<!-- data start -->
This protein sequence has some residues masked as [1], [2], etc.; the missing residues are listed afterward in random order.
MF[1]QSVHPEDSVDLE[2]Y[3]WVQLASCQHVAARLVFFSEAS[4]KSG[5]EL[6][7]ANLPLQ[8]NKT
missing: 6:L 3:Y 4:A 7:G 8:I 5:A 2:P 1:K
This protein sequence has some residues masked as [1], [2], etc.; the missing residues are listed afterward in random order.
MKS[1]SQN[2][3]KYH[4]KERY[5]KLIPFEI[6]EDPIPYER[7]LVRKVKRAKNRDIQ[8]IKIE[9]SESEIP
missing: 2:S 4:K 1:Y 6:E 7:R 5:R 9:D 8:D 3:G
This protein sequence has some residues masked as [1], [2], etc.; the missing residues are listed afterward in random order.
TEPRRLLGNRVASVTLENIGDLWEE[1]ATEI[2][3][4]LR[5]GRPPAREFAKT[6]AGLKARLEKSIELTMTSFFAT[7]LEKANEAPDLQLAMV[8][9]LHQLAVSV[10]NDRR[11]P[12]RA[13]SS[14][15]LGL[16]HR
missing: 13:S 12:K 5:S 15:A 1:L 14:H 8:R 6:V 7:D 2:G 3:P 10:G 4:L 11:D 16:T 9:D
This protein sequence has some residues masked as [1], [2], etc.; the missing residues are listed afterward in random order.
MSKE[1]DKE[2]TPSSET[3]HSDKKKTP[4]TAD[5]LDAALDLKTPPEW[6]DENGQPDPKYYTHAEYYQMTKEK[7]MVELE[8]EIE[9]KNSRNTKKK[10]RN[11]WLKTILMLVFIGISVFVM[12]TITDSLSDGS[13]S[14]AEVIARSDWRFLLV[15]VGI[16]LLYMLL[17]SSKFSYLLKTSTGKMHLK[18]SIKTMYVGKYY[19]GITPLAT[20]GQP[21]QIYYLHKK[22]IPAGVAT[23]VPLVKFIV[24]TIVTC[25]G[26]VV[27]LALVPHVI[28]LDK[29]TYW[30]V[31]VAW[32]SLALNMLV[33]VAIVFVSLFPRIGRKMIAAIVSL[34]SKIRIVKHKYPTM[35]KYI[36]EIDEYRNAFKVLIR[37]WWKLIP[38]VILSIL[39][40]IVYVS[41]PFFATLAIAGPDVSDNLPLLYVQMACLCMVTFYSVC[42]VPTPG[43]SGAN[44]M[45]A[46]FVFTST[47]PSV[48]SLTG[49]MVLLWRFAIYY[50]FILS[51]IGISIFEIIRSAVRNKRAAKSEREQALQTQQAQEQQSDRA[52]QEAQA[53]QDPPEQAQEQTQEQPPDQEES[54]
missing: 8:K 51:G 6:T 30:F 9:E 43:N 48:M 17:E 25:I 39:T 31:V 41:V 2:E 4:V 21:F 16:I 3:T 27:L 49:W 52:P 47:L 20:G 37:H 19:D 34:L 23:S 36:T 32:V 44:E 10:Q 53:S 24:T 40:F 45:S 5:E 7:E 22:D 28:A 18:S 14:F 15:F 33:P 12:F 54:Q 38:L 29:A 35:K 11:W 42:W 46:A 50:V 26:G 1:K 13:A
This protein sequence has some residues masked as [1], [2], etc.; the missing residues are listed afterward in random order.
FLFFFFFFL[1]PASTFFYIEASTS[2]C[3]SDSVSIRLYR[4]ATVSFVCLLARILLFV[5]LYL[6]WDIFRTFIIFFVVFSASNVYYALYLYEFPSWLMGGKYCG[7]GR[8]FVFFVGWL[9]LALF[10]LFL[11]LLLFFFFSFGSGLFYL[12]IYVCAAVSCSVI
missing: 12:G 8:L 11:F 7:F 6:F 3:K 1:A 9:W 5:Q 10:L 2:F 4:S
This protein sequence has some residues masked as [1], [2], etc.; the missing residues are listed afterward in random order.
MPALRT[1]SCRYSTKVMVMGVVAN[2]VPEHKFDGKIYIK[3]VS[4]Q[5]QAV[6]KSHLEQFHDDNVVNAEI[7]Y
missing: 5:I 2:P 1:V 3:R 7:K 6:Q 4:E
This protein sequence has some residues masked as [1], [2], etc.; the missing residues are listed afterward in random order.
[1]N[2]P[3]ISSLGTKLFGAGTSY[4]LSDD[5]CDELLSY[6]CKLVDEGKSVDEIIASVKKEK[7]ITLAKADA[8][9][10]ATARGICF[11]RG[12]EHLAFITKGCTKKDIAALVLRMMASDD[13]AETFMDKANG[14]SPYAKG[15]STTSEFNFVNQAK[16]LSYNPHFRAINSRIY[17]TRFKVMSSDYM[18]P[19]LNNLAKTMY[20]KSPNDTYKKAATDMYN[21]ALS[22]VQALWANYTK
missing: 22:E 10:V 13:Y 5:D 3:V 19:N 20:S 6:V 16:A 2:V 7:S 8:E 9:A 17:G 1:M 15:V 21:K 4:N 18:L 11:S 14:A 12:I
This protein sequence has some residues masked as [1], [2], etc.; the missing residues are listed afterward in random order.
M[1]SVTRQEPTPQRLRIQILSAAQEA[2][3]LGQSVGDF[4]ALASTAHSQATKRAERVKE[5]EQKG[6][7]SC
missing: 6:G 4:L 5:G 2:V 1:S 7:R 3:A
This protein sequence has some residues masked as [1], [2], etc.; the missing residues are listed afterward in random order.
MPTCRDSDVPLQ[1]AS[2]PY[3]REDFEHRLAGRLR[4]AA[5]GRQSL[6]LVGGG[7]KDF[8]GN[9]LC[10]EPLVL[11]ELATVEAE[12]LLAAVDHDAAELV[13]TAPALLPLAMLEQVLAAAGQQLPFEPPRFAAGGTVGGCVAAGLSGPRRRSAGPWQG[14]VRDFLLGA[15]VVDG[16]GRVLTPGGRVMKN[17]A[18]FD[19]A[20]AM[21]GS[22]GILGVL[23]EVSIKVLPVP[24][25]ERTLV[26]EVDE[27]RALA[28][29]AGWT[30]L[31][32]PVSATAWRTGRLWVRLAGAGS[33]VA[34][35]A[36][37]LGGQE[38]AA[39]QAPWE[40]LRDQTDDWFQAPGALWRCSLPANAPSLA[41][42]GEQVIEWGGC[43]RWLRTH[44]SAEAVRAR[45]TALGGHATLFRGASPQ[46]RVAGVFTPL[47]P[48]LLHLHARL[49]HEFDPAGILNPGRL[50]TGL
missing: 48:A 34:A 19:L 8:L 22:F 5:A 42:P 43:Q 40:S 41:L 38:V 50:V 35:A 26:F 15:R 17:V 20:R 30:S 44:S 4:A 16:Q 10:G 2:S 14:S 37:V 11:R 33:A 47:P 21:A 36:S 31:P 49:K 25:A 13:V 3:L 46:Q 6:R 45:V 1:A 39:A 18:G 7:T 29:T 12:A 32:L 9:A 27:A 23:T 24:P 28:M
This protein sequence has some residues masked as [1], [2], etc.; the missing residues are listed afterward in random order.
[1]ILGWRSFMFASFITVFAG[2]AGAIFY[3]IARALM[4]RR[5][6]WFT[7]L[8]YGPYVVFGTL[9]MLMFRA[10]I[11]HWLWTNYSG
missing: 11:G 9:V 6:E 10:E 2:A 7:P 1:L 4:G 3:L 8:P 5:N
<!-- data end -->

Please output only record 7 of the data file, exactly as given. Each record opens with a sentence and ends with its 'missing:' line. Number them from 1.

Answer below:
This protein sequence has some residues masked as [1], [2], etc.; the missing residues are listed afterward in random order.
[1]N[2]P[3]ISSLGTKLFGAGTSY[4]LSDD[5]CDELLSY[6]CKLVDEGKSVDEIIASVKKEK[7]ITLAKADA[8][9][10]ATARGICF[11]RG[12]EHLAFITKGCTKKDIAALVLRMMASDD[13]AETFMDKANG[14]SPYAKG[15]STTSEFNFVNQAK[16]LSYNPHFRAINSRIY[17]TRFKVMSSDYM[18]P[19]LNNLAKTMY[20]KSPNDTYKKAATDMYN[21]ALS[22]VQALWANYTK
missing: 22:E 10:V 13:Y 5:D 3:V 19:N 20:S 6:V 16:A 2:V 7:S 8:E 9:A 17:G 1:M 15:V 21:K 4:N 18:L 11:S 14:A 12:I